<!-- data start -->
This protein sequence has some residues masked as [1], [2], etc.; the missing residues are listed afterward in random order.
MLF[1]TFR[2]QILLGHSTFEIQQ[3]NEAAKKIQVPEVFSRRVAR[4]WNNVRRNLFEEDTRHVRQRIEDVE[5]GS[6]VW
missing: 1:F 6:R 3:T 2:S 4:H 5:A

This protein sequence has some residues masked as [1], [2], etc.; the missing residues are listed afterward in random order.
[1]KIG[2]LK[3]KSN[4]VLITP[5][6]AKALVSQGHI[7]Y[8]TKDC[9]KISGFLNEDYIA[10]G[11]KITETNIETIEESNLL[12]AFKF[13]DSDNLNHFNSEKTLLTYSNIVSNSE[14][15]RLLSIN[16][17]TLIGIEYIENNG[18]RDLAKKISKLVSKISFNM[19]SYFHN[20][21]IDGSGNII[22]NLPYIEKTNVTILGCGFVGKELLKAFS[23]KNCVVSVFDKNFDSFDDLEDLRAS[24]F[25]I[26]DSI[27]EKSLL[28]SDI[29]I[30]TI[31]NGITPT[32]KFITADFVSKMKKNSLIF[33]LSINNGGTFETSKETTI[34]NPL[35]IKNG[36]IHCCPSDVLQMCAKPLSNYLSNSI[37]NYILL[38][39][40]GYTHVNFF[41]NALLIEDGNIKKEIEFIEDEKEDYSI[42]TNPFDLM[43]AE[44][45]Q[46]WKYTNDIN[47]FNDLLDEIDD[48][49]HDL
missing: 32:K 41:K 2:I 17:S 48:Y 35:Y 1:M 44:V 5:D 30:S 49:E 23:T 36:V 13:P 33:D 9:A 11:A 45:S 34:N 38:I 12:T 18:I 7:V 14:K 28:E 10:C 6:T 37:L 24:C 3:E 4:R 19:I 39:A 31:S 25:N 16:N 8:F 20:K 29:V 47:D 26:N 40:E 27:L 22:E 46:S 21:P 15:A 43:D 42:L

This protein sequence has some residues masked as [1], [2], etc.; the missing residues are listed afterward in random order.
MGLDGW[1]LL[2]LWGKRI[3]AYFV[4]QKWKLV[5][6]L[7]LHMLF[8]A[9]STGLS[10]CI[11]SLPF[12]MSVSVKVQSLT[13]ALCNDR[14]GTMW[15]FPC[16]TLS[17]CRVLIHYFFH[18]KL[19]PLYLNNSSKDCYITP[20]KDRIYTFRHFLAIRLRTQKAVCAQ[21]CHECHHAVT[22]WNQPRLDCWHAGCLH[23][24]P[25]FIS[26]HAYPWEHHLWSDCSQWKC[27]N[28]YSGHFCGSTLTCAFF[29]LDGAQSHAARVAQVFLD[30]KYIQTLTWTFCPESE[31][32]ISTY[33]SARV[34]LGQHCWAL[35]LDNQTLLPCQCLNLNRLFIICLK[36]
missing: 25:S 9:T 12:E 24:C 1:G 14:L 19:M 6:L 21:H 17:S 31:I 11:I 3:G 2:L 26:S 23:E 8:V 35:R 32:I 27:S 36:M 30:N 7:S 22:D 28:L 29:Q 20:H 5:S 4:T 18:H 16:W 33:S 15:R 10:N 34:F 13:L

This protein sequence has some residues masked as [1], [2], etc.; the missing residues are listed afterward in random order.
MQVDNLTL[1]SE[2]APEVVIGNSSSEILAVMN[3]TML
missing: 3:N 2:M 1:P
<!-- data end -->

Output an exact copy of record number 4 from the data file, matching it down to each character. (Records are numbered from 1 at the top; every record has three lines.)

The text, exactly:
This protein sequence has some residues masked as [1], [2], etc.; the missing residues are listed afterward in random order.
MQVDNLTL[1]SE[2]APEVVIGNSSSEILAVMN[3]TML
missing: 3:N 2:M 1:P